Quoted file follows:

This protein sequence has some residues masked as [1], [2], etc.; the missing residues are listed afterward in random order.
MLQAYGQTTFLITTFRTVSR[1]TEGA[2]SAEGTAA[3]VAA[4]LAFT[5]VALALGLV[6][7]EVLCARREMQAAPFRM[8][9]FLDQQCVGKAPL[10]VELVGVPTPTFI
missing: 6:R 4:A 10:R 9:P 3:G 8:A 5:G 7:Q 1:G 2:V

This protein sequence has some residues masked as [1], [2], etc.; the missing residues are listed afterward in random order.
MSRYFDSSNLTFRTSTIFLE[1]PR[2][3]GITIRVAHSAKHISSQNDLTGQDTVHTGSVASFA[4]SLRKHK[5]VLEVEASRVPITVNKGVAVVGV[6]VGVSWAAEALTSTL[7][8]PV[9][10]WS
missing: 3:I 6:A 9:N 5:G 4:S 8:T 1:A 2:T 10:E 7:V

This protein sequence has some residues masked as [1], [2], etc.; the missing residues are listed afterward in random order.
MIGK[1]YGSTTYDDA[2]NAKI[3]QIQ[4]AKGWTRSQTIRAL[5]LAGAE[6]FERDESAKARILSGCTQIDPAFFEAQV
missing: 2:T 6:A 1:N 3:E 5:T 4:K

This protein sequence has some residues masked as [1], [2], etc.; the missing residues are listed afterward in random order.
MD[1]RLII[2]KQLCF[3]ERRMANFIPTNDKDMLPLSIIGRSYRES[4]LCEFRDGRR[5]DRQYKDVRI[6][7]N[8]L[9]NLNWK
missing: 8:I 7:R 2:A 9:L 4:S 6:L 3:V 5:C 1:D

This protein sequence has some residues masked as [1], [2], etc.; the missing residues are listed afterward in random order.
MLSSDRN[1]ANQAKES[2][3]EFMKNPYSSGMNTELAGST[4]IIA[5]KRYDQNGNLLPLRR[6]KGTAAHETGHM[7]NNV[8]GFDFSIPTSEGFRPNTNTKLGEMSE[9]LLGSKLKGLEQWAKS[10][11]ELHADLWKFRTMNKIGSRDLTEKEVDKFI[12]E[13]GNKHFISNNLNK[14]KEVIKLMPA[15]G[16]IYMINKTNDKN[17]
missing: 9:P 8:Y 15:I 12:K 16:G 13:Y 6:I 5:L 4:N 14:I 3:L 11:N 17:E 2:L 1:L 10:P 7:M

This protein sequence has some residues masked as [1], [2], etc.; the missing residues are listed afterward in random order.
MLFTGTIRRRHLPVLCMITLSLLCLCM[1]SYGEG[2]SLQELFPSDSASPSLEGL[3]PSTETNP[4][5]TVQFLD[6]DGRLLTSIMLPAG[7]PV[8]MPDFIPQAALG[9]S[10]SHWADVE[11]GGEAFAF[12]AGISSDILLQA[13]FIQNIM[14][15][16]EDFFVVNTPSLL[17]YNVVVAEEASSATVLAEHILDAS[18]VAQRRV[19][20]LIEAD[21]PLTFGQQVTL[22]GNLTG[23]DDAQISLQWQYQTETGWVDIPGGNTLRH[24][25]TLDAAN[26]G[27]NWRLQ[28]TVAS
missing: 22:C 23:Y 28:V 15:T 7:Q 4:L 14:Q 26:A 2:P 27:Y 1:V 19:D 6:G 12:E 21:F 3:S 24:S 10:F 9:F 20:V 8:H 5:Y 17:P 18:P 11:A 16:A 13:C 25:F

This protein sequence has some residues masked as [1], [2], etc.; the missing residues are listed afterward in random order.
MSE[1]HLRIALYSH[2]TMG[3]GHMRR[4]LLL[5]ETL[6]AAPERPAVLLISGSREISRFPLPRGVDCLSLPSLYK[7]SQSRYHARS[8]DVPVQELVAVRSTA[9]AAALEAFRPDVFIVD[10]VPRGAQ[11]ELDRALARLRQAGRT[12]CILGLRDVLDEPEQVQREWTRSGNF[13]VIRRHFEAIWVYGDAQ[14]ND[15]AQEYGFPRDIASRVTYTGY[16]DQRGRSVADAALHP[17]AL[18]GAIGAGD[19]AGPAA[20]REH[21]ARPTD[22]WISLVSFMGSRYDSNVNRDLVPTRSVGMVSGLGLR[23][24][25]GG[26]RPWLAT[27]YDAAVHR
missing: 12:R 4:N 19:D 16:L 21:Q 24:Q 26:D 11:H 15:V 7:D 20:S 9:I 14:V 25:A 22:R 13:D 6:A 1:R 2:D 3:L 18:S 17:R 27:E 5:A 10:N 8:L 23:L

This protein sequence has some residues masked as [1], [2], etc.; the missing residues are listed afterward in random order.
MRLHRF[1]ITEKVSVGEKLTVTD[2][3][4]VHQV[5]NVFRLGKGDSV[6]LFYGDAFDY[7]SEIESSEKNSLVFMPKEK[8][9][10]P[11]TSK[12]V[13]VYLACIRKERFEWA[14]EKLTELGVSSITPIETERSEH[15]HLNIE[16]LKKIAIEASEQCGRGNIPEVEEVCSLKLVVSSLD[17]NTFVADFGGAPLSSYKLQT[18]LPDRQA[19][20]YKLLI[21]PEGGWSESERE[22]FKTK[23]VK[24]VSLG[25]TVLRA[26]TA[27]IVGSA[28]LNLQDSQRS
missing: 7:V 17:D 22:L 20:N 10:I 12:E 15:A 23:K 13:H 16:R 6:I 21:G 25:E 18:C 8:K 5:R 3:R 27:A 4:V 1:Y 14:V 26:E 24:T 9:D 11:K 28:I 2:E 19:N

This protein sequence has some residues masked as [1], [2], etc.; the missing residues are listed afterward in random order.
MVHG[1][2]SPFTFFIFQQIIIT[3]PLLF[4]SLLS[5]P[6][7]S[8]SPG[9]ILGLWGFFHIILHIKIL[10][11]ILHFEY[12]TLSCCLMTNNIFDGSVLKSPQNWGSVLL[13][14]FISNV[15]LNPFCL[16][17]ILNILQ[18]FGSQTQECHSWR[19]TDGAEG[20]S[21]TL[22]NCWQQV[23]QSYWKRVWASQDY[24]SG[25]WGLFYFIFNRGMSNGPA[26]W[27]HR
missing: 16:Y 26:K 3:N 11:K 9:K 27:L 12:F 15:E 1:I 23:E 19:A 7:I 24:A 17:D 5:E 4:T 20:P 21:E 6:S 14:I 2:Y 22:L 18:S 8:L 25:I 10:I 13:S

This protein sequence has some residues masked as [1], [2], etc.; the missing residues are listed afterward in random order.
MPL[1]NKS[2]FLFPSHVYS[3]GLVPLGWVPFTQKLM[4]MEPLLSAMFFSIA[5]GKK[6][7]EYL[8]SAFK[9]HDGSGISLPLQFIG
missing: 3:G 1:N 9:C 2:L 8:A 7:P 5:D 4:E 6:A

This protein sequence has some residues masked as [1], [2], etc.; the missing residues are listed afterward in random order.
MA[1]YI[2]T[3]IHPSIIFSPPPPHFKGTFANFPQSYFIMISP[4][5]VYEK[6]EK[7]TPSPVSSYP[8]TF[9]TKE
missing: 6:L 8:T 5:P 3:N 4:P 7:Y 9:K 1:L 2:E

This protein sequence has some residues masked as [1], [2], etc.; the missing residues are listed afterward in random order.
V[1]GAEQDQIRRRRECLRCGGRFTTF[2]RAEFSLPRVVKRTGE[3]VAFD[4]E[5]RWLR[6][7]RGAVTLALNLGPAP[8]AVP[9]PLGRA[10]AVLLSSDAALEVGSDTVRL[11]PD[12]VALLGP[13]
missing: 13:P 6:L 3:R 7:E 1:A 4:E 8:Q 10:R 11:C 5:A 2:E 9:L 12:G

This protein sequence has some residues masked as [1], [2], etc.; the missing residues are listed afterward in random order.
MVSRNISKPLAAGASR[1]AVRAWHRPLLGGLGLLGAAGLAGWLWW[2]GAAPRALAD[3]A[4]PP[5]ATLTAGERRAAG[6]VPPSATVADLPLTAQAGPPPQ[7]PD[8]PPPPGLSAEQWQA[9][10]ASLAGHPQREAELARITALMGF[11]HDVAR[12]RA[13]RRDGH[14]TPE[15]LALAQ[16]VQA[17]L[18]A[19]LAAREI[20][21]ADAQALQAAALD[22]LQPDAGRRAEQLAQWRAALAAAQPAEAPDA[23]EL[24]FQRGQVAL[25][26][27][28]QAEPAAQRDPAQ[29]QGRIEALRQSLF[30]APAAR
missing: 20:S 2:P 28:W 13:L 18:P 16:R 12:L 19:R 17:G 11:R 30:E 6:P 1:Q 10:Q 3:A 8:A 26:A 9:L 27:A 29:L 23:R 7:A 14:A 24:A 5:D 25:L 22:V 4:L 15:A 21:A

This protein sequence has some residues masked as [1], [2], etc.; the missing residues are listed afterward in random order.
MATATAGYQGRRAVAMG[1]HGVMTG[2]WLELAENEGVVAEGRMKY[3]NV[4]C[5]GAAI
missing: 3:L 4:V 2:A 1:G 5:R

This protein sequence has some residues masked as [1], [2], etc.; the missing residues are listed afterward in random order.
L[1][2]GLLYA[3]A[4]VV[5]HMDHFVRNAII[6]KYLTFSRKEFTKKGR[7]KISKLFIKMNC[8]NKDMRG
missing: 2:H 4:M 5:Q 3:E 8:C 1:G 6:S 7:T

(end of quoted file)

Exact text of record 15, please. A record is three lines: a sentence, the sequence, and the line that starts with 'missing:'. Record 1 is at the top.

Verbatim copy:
This protein sequence has some residues masked as [1], [2], etc.; the missing residues are listed afterward in random order.
L[1][2]GLLYA[3]A[4]VV[5]HMDHFVRNAII[6]KYLTFSRKEFTKKGR[7]KISKLFIKMNC[8]NKDMRG
missing: 2:H 4:M 5:Q 3:E 8:C 1:G 6:S 7:T